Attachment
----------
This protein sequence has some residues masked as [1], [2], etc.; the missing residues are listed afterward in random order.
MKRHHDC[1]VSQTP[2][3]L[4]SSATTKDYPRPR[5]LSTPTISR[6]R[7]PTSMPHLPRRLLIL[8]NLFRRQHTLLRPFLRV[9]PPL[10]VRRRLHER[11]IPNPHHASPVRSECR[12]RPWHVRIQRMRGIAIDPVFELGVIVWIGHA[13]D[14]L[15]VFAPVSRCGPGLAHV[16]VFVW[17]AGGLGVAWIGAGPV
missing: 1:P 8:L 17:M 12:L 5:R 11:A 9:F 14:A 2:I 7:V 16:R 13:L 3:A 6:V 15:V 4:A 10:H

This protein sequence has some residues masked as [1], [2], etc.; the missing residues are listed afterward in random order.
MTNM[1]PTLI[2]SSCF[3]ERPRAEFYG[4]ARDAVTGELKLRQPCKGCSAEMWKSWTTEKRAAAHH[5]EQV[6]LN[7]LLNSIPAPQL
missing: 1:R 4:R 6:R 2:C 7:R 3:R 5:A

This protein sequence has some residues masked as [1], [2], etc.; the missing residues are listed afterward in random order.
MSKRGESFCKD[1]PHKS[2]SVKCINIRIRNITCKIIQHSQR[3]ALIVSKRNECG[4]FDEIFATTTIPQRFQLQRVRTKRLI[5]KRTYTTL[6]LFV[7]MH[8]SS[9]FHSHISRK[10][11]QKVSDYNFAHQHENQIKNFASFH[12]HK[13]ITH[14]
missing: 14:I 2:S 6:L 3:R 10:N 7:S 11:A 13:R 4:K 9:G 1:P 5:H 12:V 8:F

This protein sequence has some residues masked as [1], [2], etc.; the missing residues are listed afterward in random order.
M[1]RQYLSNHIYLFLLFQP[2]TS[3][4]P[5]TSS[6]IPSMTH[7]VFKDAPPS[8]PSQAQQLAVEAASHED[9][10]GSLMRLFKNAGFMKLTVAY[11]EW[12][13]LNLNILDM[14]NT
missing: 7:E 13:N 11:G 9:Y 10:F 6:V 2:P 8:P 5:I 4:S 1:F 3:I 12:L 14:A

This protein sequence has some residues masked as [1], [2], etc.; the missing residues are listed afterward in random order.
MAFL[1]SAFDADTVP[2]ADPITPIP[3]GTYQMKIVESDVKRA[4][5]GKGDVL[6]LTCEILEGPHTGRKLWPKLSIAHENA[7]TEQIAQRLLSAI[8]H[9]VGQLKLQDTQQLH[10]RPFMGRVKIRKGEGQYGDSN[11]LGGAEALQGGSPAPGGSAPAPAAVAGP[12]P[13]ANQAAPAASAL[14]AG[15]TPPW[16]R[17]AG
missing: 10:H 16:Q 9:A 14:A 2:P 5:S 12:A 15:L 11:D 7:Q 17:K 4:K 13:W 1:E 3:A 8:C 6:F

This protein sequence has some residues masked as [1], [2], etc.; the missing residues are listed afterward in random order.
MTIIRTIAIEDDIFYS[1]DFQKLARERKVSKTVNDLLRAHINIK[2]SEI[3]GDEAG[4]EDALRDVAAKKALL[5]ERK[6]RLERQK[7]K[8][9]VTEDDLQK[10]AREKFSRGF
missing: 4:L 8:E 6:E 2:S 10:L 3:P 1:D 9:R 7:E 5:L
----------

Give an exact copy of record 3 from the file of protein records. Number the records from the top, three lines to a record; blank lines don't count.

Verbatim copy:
This protein sequence has some residues masked as [1], [2], etc.; the missing residues are listed afterward in random order.
MSKRGESFCKD[1]PHKS[2]SVKCINIRIRNITCKIIQHSQR[3]ALIVSKRNECG[4]FDEIFATTTIPQRFQLQRVRTKRLI[5]KRTYTTL[6]LFV[7]MH[8]SS[9]FHSHISRK[10][11]QKVSDYNFAHQHENQIKNFASFH[12]HK[13]ITH[14]
missing: 14:I 2:S 6:L 3:R 10:N 7:S 11:A 13:R 4:K 9:G 1:P 5:H 12:V 8:F